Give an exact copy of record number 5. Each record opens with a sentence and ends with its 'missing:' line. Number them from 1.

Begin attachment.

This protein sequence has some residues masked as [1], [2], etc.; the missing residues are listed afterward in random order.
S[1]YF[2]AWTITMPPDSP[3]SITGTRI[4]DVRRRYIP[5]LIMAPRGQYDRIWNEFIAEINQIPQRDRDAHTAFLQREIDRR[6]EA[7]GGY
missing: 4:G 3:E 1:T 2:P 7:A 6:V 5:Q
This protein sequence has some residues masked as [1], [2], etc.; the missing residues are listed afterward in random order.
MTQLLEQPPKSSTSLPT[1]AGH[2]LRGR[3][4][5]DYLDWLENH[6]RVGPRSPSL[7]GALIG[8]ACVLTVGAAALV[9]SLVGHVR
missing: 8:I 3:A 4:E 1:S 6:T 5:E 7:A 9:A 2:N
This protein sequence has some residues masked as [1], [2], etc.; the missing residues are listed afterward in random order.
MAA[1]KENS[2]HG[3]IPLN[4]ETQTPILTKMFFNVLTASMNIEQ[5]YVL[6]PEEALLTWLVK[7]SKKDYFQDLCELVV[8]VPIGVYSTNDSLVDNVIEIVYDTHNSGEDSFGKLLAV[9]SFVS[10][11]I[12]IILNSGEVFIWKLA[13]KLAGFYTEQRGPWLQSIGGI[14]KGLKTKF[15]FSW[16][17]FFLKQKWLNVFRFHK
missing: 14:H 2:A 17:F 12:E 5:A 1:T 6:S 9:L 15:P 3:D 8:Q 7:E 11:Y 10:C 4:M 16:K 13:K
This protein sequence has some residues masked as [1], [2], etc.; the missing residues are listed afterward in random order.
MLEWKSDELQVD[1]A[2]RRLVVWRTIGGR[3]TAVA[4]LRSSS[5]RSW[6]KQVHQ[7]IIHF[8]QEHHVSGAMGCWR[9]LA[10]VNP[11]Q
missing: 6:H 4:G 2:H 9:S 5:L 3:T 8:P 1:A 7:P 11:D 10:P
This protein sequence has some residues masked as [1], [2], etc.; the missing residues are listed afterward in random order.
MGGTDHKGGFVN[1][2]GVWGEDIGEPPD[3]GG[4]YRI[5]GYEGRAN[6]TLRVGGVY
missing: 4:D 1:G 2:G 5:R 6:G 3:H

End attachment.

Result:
This protein sequence has some residues masked as [1], [2], etc.; the missing residues are listed afterward in random order.
MGGTDHKGGFVN[1][2]GVWGEDIGEPPD[3]GG[4]YRI[5]GYEGRAN[6]TLRVGGVY
missing: 4:D 1:G 2:G 5:R 6:G 3:H